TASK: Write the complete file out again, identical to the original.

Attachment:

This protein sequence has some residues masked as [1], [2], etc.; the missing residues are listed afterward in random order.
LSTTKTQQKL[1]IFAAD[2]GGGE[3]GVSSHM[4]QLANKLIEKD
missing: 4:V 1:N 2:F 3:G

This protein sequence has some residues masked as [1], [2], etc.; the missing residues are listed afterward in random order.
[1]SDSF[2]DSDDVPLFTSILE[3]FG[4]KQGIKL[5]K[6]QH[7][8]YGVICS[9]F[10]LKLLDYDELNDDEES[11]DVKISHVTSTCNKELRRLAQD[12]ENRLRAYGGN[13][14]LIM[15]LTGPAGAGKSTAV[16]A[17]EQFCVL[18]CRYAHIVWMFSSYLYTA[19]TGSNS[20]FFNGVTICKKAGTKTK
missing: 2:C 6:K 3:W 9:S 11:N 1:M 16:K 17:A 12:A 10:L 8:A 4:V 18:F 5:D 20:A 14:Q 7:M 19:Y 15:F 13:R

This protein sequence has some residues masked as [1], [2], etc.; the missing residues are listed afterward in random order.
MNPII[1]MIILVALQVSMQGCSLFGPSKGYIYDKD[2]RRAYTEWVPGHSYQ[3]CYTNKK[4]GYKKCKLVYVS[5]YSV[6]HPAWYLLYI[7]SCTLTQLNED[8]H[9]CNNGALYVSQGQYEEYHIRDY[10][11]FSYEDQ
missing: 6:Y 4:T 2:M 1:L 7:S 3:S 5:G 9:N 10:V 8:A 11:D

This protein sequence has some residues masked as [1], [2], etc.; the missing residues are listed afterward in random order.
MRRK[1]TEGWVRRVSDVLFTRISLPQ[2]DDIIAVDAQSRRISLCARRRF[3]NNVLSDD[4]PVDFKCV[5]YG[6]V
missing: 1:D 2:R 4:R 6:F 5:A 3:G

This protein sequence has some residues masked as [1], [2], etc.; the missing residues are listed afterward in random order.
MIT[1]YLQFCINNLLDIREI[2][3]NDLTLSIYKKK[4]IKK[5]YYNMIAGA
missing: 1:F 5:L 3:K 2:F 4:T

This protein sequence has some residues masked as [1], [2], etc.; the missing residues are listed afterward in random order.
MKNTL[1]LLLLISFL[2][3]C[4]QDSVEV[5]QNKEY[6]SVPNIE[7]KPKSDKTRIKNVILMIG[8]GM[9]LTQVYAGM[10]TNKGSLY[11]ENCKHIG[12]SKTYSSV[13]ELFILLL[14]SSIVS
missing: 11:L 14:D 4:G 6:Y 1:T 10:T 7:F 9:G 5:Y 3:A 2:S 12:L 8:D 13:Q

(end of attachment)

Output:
This protein sequence has some residues masked as [1], [2], etc.; the missing residues are listed afterward in random order.
LSTTKTQQKL[1]IFAAD[2]GGGE[3]GVSSHM[4]QLANKLIEKD
missing: 4:V 1:N 2:F 3:G

This protein sequence has some residues masked as [1], [2], etc.; the missing residues are listed afterward in random order.
[1]SDSF[2]DSDDVPLFTSILE[3]FG[4]KQGIKL[5]K[6]QH[7][8]YGVICS[9]F[10]LKLLDYDELNDDEES[11]DVKISHVTSTCNKELRRLAQD[12]ENRLRAYGGN[13][14]LIM[15]LTGPAGAGKSTAV[16]A[17]EQFCVL[18]CRYAHIVWMFSSYLYTA[19]TGSNS[20]FFNGVTICKKAGTKTK
missing: 2:C 6:K 3:W 9:S 11:N 1:M 16:K 17:A 12:A 10:L 8:A 4:V 18:F 5:D 20:A 14:Q 7:M 19:Y 15:F 13:R

This protein sequence has some residues masked as [1], [2], etc.; the missing residues are listed afterward in random order.
MNPII[1]MIILVALQVSMQGCSLFGPSKGYIYDKD[2]RRAYTEWVPGHSYQ[3]CYTNKK[4]GYKKCKLVYVS[5]YSV[6]HPAWYLLYI[7]SCTLTQLNED[8]H[9]CNNGALYVSQGQYEEYHIRDY[10][11]FSYEDQ
missing: 6:Y 4:T 2:M 1:L 7:S 3:S 5:G 9:N 10:V 8:A 11:D

This protein sequence has some residues masked as [1], [2], etc.; the missing residues are listed afterward in random order.
MRRK[1]TEGWVRRVSDVLFTRISLPQ[2]DDIIAVDAQSRRISLCARRRF[3]NNVLSDD[4]PVDFKCV[5]YG[6]V
missing: 1:D 2:R 4:R 6:F 5:A 3:G

This protein sequence has some residues masked as [1], [2], etc.; the missing residues are listed afterward in random order.
MIT[1]YLQFCINNLLDIREI[2][3]NDLTLSIYKKK[4]IKK[5]YYNMIAGA
missing: 1:F 5:L 3:K 2:F 4:T

This protein sequence has some residues masked as [1], [2], etc.; the missing residues are listed afterward in random order.
MKNTL[1]LLLLISFL[2][3]C[4]QDSVEV[5]QNKEY[6]SVPNIE[7]KPKSDKTRIKNVILMIG[8]GM[9]LTQVYAGM[10]TNKGSLY[11]ENCKHIG[12]SKTYSSV[13]ELFILLL[14]SSIVS
missing: 11:L 14:D 4:G 6:Y 1:T 10:T 7:F 9:G 5:Y 3:A 2:S 12:L 8:D 13:Q